House on Haunted Hill (Allied Artists 1959)
House on Haunted Hill – the title says it all. No need for subtlety or mystery; before we’ve even watched a frame of the movie, we know that good old-fashioned spooks await.
Screenwriter Robb White and director William Castle cut straight to the chase with the disembodied head of house owner Elisha Cook Jr relating a little of the building’s grisly history against a backdrop of screams and clanking chains. Next thing we know, a procession of funeral cars is heading up to the eerie abode of the title while Frederick Loren (Vincent Price) introduces the key characters. Critics would argue that it’s too heavy-handed, sidestepping its dramatic potential. Devotees, on the other hand, are too busy enjoying the atmosphere to give a damn.
Married life is anything but straightforward for Annabelle (Carol Ohmart) and Frederick Loren (Vincent Price) in House on Haunted Hill (Allied Artists 1959)
Once we’re past the exterior shots of Los Angeles’ historic Ennis House – used in movies including 1982’s Blade Runner – the scares come thick and fast. The obvious animosity between Loren and his wife Annabelle (Carol Ohmart) erupts into dignified little catfights here and there, adding an unexpected domestic tension.
Check out the feature on House on Haunted Hill in the Classic Monsters of the Movies issue #1 Legacy Edition Hardback
And here we find one of House on Haunted Hill’s greatest strengths – its ability to satisfy our expectations of a haunted-house movie whilst throwing new ideas in. The house is spooky in the traditional sense but there are doubts and mistrusts too, a sense of very human evil amid the floating spectres.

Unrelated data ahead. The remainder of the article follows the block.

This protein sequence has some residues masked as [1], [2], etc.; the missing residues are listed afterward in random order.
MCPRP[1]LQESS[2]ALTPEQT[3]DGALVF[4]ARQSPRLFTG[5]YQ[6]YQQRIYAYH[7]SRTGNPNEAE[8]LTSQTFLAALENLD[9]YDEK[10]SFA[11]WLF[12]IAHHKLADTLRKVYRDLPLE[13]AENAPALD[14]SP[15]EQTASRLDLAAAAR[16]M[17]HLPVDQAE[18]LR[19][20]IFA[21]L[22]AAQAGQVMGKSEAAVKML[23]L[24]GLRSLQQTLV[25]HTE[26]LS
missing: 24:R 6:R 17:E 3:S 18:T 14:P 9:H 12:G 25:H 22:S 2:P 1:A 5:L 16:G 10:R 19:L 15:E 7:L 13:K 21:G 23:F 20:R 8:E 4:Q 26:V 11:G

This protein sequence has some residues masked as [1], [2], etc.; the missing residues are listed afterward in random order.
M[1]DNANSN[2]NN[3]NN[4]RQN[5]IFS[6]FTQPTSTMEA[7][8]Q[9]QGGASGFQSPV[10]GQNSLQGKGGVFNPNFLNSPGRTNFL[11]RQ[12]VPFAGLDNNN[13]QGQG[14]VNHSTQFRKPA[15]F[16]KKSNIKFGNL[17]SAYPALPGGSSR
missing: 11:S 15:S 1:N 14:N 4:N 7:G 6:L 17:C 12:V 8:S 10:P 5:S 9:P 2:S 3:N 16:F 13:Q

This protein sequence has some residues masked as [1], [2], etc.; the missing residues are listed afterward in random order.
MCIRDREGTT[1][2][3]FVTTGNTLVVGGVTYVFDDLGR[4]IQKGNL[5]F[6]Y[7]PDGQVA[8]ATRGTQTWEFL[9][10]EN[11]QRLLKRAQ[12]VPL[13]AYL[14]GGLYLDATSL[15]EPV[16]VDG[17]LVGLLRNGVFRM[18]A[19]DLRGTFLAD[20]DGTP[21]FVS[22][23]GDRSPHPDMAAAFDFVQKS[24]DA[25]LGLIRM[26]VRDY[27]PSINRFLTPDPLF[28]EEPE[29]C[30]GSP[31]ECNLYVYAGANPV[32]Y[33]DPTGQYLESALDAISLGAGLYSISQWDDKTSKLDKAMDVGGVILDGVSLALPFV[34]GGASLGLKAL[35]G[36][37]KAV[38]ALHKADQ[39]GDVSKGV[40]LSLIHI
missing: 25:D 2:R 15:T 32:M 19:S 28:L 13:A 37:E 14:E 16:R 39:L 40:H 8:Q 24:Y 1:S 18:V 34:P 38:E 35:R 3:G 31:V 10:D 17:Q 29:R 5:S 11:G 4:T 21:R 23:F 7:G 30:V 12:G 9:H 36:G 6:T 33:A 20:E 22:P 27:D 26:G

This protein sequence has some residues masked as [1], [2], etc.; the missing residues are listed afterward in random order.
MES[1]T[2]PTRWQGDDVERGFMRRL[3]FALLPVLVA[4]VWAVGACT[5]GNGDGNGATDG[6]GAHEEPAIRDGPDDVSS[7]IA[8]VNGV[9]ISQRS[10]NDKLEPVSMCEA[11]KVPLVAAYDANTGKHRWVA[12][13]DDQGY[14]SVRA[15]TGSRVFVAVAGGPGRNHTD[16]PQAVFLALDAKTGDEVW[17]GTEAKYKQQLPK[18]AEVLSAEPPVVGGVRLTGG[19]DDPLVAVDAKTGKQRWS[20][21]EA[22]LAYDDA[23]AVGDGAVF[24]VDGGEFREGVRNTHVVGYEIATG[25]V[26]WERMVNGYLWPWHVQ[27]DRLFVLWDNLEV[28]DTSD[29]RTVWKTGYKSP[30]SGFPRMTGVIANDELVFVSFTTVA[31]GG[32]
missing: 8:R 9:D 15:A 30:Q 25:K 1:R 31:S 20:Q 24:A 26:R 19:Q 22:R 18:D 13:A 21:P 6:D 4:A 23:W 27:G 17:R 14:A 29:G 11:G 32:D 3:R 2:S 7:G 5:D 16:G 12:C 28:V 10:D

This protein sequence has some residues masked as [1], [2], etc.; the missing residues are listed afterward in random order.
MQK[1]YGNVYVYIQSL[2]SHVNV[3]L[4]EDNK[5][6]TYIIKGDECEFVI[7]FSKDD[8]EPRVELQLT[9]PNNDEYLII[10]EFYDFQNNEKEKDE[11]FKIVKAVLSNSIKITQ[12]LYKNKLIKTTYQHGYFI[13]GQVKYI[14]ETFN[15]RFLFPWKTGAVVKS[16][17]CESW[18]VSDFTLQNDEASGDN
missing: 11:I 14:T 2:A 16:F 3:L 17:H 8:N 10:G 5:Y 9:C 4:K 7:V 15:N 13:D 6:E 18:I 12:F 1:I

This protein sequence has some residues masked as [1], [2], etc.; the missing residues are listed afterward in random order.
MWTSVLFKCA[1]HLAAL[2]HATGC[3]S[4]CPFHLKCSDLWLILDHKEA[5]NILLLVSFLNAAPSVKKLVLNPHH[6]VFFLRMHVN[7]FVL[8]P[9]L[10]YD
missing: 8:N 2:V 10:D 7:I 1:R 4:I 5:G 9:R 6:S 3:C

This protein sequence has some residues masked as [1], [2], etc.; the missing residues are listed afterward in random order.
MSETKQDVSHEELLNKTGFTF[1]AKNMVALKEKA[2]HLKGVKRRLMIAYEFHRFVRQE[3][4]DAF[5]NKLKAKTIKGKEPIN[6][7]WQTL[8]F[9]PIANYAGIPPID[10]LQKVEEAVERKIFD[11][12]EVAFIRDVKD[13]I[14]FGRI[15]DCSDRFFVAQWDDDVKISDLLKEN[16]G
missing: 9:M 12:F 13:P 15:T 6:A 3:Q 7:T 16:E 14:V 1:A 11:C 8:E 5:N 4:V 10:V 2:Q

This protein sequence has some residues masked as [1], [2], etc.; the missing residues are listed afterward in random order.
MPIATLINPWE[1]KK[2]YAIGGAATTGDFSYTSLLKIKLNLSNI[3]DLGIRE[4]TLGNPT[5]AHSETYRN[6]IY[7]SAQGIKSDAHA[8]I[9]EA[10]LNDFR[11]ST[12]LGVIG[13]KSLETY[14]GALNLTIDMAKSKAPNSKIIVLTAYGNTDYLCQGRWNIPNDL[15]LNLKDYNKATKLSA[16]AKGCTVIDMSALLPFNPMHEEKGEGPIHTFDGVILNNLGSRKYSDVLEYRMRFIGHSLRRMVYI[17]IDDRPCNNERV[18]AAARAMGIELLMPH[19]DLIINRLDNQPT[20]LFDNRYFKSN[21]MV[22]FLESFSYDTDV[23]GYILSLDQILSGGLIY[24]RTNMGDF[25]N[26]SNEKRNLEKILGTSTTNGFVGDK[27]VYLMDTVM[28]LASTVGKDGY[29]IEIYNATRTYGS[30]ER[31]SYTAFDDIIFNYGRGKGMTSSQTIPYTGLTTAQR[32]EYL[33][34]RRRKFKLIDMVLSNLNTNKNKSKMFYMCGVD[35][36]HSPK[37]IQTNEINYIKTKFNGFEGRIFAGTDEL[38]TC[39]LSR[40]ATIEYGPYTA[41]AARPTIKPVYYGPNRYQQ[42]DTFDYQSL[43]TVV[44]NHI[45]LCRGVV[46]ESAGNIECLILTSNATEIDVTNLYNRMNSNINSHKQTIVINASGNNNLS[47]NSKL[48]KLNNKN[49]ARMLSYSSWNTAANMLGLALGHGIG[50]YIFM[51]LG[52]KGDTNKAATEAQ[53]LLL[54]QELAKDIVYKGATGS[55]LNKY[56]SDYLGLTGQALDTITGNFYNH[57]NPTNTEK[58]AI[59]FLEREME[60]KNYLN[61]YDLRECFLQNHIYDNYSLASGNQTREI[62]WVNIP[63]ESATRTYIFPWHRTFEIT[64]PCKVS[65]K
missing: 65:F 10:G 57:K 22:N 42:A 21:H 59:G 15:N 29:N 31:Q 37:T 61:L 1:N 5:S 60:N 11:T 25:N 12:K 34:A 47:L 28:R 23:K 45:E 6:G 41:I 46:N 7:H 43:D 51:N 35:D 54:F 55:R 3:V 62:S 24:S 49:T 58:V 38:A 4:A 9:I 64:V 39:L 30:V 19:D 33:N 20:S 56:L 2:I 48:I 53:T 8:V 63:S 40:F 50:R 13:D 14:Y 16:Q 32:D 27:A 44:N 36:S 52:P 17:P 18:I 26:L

Yes, Loren is double-crossing his cheating wife, but the movie double-crosses us too. Turning the lights out at one point so we can’t see the action seems such a basic technique, such a crass Halloween-party way to ramp up the suspense, but in the hands of director William Castle, it genuinely works. Similarly, the Emergo system he installed in cinemas, whereby a skeleton slid out over the heads of cinema audiences, might seem silly today, but its potential as a dramatic device is clear.
Director William Castle makes the most of every scare in House on Haunted Hill (Allied Artists 1959)
The relatively small cast roster allows for different combinations of characters to share scenes, each one deepening the mystery. Performances are solid throughout, with Carolyn Craig’s jumpy Nora Manning proving a helpful outlet for the rising suspense. Price naturally merits a particular mention; playing things a little straighter than in some of his other movies, he still manages to inject some trademark swivelling-eyed camp into his poised portrayal of Loren.
It doesn’t matter whether or not you’re a fan of William Castle or Vincent Price: look past the slight hamminess and you’ll find House on Haunted Hill is a non-stop masterpiece of atmosphere which captures the eeriness and fun its title suggests.